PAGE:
In the UK, were are taught about the First World War. We are taught about the trenches, the slaughter and the waste. Mostly, were are taught about the British and Commonwealth soldier's experience on the Western Front. 'The White War' teaches the English reader about what they are not taught - the Italian/Austrian front.
After declaring war on Austria-Hungary for dubious territorial reasons, Italy sent hundreds of thousands of men to their deaths on the rocks of Carso near Trieste. Men, indeed, who were most likely to be peasants from places such as Calabria in the south, who barely had the vaguest idea of 'Italy' or what they were ordered to fight for. Thomson details the grim experience and grimmer treatment of these men from their superiors. The Commander-in-Chief of the Italian Army, Luigi Cadorna, even practiced the Roman-era punishment of decimation for retreating or mutineering troops. Nor was Cadorna a particularly successful commander, often conceding vast losses for pointless gains soon lost. He was replaced, eventually, but too late to save the Italian effort.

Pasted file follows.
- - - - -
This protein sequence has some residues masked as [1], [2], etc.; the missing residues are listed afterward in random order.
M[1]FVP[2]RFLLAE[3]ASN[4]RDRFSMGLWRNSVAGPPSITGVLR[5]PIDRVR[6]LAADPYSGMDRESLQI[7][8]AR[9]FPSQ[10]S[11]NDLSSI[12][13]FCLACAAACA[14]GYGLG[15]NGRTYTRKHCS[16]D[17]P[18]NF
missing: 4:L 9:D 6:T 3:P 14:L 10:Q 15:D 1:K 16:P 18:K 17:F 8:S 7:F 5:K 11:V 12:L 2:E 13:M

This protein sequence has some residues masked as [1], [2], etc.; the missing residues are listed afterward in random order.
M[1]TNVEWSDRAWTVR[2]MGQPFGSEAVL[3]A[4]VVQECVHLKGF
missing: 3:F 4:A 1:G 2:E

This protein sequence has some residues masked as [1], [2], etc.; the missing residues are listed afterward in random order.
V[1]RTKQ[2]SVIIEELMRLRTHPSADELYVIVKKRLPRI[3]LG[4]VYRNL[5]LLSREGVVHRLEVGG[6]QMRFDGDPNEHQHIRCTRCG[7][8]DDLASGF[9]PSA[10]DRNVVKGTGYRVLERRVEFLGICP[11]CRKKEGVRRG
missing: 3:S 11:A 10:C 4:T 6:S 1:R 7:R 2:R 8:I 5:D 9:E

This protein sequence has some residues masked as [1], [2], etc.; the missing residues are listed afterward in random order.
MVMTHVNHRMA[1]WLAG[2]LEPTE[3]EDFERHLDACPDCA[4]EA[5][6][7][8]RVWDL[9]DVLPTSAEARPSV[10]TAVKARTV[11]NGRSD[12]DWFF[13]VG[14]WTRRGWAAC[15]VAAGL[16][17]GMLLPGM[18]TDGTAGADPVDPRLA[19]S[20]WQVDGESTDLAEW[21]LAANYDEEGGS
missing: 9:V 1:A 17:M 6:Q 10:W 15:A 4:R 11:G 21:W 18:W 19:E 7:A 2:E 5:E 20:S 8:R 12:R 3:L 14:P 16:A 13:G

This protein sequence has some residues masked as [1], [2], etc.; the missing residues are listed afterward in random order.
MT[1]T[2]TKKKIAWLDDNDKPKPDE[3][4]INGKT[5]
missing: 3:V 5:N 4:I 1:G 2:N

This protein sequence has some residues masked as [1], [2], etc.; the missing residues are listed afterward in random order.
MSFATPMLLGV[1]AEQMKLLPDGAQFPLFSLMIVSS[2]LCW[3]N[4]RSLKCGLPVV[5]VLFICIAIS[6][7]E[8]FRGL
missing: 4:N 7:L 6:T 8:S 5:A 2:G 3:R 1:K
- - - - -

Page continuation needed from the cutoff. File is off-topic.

Thompson shows that this war, though being triggered by that infamous shooting in Sarajevo, was propagandised as a continuation of the Risorgimento (the 19th Century unification of Italy), even though Italy had only a partial claim to Trieste, and very little to the majority-Germanophone South Tyrol.
The writer does all this well, and even the digressions into Italian war literature (no doubt inserted as a counterpoint to Wilfred Owen, Siegfried Sassoon, 'Dulce et Decorum est' school) are fairly tolerable - though the well-aimed kicking given to D'Annunzio is amusing. Faint praise is not what this book deserves, however. It deserves to be read, and read especially by those whose sole exposure to WW1 history is the Western Front. They will learn something, even if it may be different to the lessons of Ypres and the Somme.